psql has some accessibility issues on Windows

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psql has some accessibility issues on Windows

Jelte Fennema-2
During an accessibility review of Citus it was found that psql has some accessibility issues.
Postgres version: 12.3
OS: Windows 10

Running this simple query has some issues:
SELECT * FROM (VALUES (1, 'microsoft', 'microsoft.png', now(), now()), (2, 'azure', 'azure.png', now(), now())) as t(id, name, image, created, modified);
  1. The table that is shown is not detected as a table by the screen reader. So, a screen reader user cannot navigate the table in a user-friendly way.
  2. Datetimes are not being read by the screen reader as datetimes. So instead of saying "9th of March 2020, 10 hours 28 minutes and 46 seconds" it will instead say "2020 dash zero three dash zero nine 10 colon 28 colon 46"
  3. After using 400% zoom the whole table doesn't fit in the window anymore and it starts to wrap in ugly ways. Instead it should resize the cells. You can easily reproduce this by making the standard psql window a bit smaller and you will see the same effect.

The screen reader that was used is the "Narrator" that is included in windows.

I'm not sure if this is can be fixed easily. Since all these issues seem to stem from the fact that it's a text only interface. So, it would probably require instrumenting this text in some way with accessibility attributes.

Jelte
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Re: psql has some accessibility issues on Windows

Pavel Stehule
Hi

pá 17. 7. 2020 v 12:39 odesílatel Jelte Fennema <[hidden email]> napsal:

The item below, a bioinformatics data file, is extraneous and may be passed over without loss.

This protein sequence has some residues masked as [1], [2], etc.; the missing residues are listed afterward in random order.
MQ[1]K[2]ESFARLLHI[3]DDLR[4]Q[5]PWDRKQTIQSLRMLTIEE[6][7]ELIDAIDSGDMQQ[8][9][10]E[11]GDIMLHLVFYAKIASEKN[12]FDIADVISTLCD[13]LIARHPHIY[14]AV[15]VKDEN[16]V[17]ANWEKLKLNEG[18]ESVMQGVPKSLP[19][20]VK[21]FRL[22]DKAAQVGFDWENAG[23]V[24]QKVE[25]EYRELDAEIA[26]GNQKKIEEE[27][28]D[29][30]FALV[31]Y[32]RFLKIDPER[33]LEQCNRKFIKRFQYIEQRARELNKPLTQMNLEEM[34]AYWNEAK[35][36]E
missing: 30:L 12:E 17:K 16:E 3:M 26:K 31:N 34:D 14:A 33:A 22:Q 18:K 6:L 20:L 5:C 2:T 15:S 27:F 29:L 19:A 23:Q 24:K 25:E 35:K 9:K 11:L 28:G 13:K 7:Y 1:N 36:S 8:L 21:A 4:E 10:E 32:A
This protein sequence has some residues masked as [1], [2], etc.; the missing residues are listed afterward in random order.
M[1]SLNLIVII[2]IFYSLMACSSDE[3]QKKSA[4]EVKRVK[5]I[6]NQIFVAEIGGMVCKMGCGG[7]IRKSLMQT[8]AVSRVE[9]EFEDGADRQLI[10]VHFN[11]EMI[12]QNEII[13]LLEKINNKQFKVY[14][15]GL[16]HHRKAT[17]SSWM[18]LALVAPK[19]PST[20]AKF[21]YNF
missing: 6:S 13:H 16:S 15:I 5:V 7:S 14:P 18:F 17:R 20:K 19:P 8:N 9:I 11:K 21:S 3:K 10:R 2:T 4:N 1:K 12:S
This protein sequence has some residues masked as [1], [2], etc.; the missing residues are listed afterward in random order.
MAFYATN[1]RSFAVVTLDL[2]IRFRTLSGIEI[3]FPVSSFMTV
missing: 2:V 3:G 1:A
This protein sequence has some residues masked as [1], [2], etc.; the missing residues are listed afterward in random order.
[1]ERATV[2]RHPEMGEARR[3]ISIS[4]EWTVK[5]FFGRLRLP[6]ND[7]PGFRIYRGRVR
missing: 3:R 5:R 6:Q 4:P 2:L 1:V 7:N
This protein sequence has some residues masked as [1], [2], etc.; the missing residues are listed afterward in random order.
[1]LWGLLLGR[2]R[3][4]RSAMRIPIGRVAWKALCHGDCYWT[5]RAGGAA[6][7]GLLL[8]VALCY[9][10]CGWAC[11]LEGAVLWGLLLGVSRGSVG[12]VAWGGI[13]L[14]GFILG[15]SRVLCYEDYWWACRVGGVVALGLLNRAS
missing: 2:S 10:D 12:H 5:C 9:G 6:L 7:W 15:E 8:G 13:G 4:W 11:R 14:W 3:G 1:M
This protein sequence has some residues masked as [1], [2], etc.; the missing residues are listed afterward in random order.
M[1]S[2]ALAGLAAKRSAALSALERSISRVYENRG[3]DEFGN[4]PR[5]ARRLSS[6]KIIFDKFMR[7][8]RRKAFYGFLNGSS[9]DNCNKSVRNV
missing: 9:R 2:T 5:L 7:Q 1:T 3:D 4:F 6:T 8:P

During an accessibility review of Citus it was found that psql has some accessibility issues.
Postgres version: 12.3
OS: Windows 10

Running this simple query has some issues:
SELECT * FROM (VALUES (1, 'microsoft', 'microsoft.png', now(), now()), (2, 'azure', 'azure.png', now(), now())) as t(id, name, image, created, modified);
  1. The table that is shown is not detected as a table by the screen reader. So, a screen reader user cannot navigate the table in a user-friendly way.
  2. Datetimes are not being read by the screen reader as datetimes. So instead of saying "9th of March 2020, 10 hours 28 minutes and 46 seconds" it will instead say "2020 dash zero three dash zero nine 10 colon 28 colon 46"
  3. After using 400% zoom the whole table doesn't fit in the window anymore and it starts to wrap in ugly ways. Instead it should resize the cells. You can easily reproduce this by making the standard psql window a bit smaller and you will see the same effect.

The screen reader that was used is the "Narrator" that is included in windows.

I'm not sure if this is can be fixed easily. Since all these issues seem to stem from the fact that it's a text only interface. So, it would probably require instrumenting this text in some way with accessibility attributes.

Are there some special tags for this purpose? It is easy to write special psql format - now psql supports html, latex, ...

The problem with zoom should be related to Microsoft console probably - psql is just a terminal client.

Regards

Pavel
 

Jelte
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Re: psql has some accessibility issues on Windows

Thomas Munro-5
In reply to this post by Jelte Fennema-2
On Fri, Jul 17, 2020 at 10:39 PM Jelte Fennema
<[hidden email]> wrote:
> Datetimes are not being read by the screen reader as datetimes. So instead of saying "9th of March 2020, 10 hours 28 minutes and 46 seconds" it will instead say "2020 dash zero three dash zero nine 10 colon 28 colon 46"

I'll leave the table-display topics to Pavel (see some of his work at
[1] and [2], which I'm guessing might help here), but about the
timestamps:

I'm surprised it can't understand 2020-07-20 10:56:54.992092+12.
That's an extremely widely used date format, ISO 8601 date + time,
with the common modification of replacing "T" (between date part and
time part) with a space.  That's not formally allowed by ISO 8601 but
RFC3339 says it's OK ("5.6. Internet  Date/Time Format"), and a lot of
other software uses it.  You can also ask PostgreSQL to show dates in
a couple of other non-standard formats (try SET datestyle = postgres
for a historical format), but IMHO, RFC3339 should be high on the list
of formats understood by software trying to recognise timestamps.

[1] http://okbob.blogspot.com/2014/10/styles-for-unicode-borders-are-merged.html
[2] https://github.com/okbob/pspg